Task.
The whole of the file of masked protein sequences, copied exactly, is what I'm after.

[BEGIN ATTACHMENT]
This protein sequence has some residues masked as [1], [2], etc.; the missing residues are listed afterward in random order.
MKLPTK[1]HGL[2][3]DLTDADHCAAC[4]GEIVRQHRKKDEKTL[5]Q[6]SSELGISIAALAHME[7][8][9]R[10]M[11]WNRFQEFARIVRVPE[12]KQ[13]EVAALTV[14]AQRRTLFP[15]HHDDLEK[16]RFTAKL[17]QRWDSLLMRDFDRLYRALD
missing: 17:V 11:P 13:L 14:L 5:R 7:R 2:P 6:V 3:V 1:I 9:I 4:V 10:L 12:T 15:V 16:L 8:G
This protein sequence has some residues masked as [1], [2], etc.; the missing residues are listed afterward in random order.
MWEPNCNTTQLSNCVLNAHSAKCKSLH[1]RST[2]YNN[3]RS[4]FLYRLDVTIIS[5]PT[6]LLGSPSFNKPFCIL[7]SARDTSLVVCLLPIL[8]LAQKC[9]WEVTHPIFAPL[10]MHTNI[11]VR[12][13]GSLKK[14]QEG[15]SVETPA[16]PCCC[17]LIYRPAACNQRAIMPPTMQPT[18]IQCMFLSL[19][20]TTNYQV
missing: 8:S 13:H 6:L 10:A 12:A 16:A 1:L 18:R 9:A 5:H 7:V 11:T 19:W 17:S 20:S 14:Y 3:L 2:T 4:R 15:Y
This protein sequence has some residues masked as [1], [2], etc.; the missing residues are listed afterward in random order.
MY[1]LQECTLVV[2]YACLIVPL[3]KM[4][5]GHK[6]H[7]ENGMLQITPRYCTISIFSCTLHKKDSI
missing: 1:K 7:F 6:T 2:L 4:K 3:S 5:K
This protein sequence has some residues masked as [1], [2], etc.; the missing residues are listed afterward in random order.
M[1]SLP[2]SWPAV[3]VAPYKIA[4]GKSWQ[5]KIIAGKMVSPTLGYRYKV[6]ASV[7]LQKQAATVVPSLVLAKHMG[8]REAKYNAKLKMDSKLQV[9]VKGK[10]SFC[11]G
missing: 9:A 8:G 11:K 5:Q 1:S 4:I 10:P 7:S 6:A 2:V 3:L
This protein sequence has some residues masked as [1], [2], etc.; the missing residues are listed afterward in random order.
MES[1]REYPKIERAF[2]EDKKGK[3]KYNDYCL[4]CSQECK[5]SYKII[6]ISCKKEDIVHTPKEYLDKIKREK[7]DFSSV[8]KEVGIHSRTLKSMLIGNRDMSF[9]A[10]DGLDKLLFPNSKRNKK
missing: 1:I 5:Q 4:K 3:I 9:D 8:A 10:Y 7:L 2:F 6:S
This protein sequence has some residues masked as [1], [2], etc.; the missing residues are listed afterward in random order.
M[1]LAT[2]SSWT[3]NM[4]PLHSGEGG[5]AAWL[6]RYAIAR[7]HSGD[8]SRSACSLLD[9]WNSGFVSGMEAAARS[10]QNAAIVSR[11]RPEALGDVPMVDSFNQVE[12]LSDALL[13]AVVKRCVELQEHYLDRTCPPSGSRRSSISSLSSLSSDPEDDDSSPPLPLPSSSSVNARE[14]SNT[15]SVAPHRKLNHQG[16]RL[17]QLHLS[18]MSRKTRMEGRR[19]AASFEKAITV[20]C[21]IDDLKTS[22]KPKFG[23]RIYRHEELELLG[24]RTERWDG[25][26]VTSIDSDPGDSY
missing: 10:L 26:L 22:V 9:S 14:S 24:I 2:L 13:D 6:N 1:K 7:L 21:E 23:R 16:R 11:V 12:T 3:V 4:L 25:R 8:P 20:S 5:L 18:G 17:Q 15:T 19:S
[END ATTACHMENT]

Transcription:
This protein sequence has some residues masked as [1], [2], etc.; the missing residues are listed afterward in random order.
MKLPTK[1]HGL[2][3]DLTDADHCAAC[4]GEIVRQHRKKDEKTL[5]Q[6]SSELGISIAALAHME[7][8][9]R[10]M[11]WNRFQEFARIVRVPE[12]KQ[13]EVAALTV[14]AQRRTLFP[15]HHDDLEK[16]RFTAKL[17]QRWDSLLMRDFDRLYRALD
missing: 17:V 11:P 13:L 14:L 5:R 7:R 2:P 6:V 3:V 1:I 9:I 4:V 10:L 12:T 15:V 16:L 8:G
This protein sequence has some residues masked as [1], [2], etc.; the missing residues are listed afterward in random order.
MWEPNCNTTQLSNCVLNAHSAKCKSLH[1]RST[2]YNN[3]RS[4]FLYRLDVTIIS[5]PT[6]LLGSPSFNKPFCIL[7]SARDTSLVVCLLPIL[8]LAQKC[9]WEVTHPIFAPL[10]MHTNI[11]VR[12][13]GSLKK[14]QEG[15]SVETPA[16]PCCC[17]LIYRPAACNQRAIMPPTMQPT[18]IQCMFLSL[19][20]TTNYQV
missing: 8:S 13:H 6:L 10:A 12:A 16:A 1:L 18:R 9:A 5:H 7:V 11:T 19:W 17:S 20:S 14:Y 3:L 2:T 4:R 15:Y
This protein sequence has some residues masked as [1], [2], etc.; the missing residues are listed afterward in random order.
MY[1]LQECTLVV[2]YACLIVPL[3]KM[4][5]GHK[6]H[7]ENGMLQITPRYCTISIFSCTLHKKDSI
missing: 1:K 7:F 6:T 2:L 4:K 3:S 5:K
This protein sequence has some residues masked as [1], [2], etc.; the missing residues are listed afterward in random order.
M[1]SLP[2]SWPAV[3]VAPYKIA[4]GKSWQ[5]KIIAGKMVSPTLGYRYKV[6]ASV[7]LQKQAATVVPSLVLAKHMG[8]REAKYNAKLKMDSKLQV[9]VKGK[10]SFC[11]G
missing: 9:A 8:G 11:K 5:Q 1:S 4:I 10:P 7:S 6:A 2:V 3:L
This protein sequence has some residues masked as [1], [2], etc.; the missing residues are listed afterward in random order.
MES[1]REYPKIERAF[2]EDKKGK[3]KYNDYCL[4]CSQECK[5]SYKII[6]ISCKKEDIVHTPKEYLDKIKREK[7]DFSSV[8]KEVGIHSRTLKSMLIGNRDMSF[9]A[10]DGLDKLLFPNSKRNKK
missing: 1:I 5:Q 4:K 3:I 9:D 8:A 10:Y 7:L 2:F 6:S
This protein sequence has some residues masked as [1], [2], etc.; the missing residues are listed afterward in random order.
M[1]LAT[2]SSWT[3]NM[4]PLHSGEGG[5]AAWL[6]RYAIAR[7]HSGD[8]SRSACSLLD[9]WNSGFVSGMEAAARS[10]QNAAIVSR[11]RPEALGDVPMVDSFNQVE[12]LSDALL[13]AVVKRCVELQEHYLDRTCPPSGSRRSSISSLSSLSSDPEDDDSSPPLPLPSSSSVNARE[14]SNT[15]SVAPHRKLNHQG[16]RL[17]QLHLS[18]MSRKTRMEGRR[19]AASFEKAITV[20]C[21]IDDLKTS[22]KPKFG[23]RIYRHEELELLG[24]RTERWDG[25][26]VTSIDSDPGDSY
missing: 10:L 26:L 22:V 9:S 14:S 24:I 2:L 13:D 6:N 1:K 7:L 21:E 23:R 16:R 11:V 12:T 3:V 4:L 25:R 8:P 20:S 5:L 18:G 17:Q 15:T 19:S